Hi 39 and low of 29 today & cloudy. The sap started running about 10:30 and we collected 4000-5000 gallons again. The sap coming yesterday and less today had white strings/pieces in it. This is from the bacteria that had grown on the inside of the lines during the warm spell before the storm. The two days of hard running will clear out the white junk. After emptying the tanks we let the final 20-30 gallons that contained most of the white junk (it sinks to the bottom of the tanks) run out onto the ground. The sap is hard to process with the white strings since the filters plug up quicker, there is more foaming on the evaporator and it’s harder to maintain a constant temperature. After today this issue should be gone.
We received about 10 inches of snow plus sleet/rain and 50-60mph winds on Wednesday and Thursday. The ground was covered with many small branches. The snow had a brown tint from the Texas dust storm that was sucked in the super storm. A large tree was blown over at the old Harmon farm and the power was off at the Harmon bins for about 3 hours. The sap started running about 11pm Thursday - at 9AM the homewoods tank was filled to the brim and the Harmon tanks had run about 2200 gallons. This all ran without the vacuum systems being on. On Thursday evening Jim drove his tractor down into the homewoods and discovered that a large tree on the south hill had snapped off and fell within inches of hitting the vacuum wagon. It knocked down but did not break the 3/4″ drain lines connected to the vacuum exchanger. The 3/4″ line from the SW hill was laying under the tree. I unhooked the line from the exchanger and was able to pull it out and reconnect the line to the exchanger. The sap had continued to run despite going uphill and the tank was running over when we got there. On the way in we thought we might have been in trouble since the 3 sap pails hung by Bill B. were dripping. The temperature only got about 35 degrees today and the sap ran very well. It should be an extended run over the next week since the weather conditions will be ideal.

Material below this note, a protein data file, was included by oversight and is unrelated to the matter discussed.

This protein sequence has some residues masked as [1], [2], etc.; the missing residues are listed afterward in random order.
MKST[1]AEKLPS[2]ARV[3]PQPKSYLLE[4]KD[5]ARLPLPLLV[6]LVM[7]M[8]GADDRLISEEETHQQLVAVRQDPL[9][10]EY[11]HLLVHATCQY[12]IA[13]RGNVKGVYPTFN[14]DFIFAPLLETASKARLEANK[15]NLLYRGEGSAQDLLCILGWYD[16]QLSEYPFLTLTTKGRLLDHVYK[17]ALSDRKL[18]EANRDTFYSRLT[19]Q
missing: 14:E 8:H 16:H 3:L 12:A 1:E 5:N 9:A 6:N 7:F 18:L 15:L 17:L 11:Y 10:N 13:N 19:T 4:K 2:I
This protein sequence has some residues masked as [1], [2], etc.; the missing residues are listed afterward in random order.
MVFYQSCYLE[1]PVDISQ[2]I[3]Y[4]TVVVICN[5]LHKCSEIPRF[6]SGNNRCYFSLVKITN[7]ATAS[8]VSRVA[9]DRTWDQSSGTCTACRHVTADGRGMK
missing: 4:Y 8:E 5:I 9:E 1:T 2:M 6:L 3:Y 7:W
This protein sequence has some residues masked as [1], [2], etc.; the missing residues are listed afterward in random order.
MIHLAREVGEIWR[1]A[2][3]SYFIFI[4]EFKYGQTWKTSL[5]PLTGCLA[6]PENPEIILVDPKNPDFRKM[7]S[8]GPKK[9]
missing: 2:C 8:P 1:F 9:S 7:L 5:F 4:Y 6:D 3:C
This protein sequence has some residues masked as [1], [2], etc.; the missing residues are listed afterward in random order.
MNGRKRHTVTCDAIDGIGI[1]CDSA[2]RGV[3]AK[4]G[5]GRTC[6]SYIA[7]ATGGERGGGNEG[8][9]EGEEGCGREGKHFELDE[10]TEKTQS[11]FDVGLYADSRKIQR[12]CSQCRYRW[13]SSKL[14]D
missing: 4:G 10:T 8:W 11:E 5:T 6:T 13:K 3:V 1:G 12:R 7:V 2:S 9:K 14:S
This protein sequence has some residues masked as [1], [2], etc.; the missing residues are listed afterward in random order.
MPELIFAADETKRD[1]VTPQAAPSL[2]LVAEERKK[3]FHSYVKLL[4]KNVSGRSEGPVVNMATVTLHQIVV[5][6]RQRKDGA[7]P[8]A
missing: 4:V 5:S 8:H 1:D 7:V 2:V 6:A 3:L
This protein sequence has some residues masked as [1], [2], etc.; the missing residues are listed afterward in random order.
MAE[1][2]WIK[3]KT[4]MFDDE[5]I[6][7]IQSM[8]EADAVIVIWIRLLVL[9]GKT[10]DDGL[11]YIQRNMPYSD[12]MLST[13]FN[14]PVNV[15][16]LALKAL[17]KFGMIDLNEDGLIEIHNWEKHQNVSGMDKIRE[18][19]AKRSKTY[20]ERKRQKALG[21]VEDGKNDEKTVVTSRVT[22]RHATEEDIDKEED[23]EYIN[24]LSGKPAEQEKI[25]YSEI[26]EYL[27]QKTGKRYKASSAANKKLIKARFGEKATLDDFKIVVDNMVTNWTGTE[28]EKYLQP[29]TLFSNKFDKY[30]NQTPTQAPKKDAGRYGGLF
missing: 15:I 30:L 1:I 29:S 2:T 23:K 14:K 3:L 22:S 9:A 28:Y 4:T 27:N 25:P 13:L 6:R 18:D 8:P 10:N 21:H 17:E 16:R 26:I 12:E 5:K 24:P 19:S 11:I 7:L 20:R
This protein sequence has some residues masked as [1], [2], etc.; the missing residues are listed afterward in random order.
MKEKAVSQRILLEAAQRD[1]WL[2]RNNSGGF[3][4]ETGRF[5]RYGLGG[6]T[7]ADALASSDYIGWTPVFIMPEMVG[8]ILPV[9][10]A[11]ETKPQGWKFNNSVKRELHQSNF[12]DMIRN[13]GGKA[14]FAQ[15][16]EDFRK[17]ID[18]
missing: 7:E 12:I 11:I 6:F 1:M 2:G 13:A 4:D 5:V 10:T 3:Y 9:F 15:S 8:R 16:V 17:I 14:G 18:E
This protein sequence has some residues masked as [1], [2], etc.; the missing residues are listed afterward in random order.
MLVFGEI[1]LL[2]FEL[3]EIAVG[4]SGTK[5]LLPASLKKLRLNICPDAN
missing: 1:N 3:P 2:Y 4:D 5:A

The snow arrived today - Hi 32 and low 25. We are expecting 6 inches today and then for snow to redevelop tonite and snow all day tomorrow. An additional 4-8 inches are expected. No sap today. We need this storm to pass and if the conditions are good we should have a great run of sap. Probably the last big run of the year.
REPORT FROM SCOTT VALITCHKA- APPLETON WI. FIRST COUSIN TO THE WEISS’S
Thanks for the sap update! It sounds as if the sap is running well on your side of the state too.
Although we only have around 480-500 taps out versus the Weiss 5,000 and never see the big numbers that you guys get, we have done well.
Peter and my Dad reported that they just collected nearly 500 gallons on sap today. That came on top of 565 gallons that they collected last Thursday.
This is turning out to be a nice steady season for us. With snow forecast by mid-week, we should get another good run or two.
My Dad is enjoying his time cooking the sap and watching spring return in slow but deliberate fashion to the woods.
We had a nice visit from Galen and Byron Radle during the last week of March. They were both a big help as we collected sap. Byron enjoyed driving tractor and collecting with me. We teased Galen that he was a sap athlete as we collected 400 gallons one day or about 3,200 pounds of weight. (He was the one who hoisted and poured nearly all of the five gallon pails into our collection tank.) That was impressive for someone at 88 years. And although tired, Galen still had the wits and energy to soundly beat us when we played cards (Estimate) in the evening.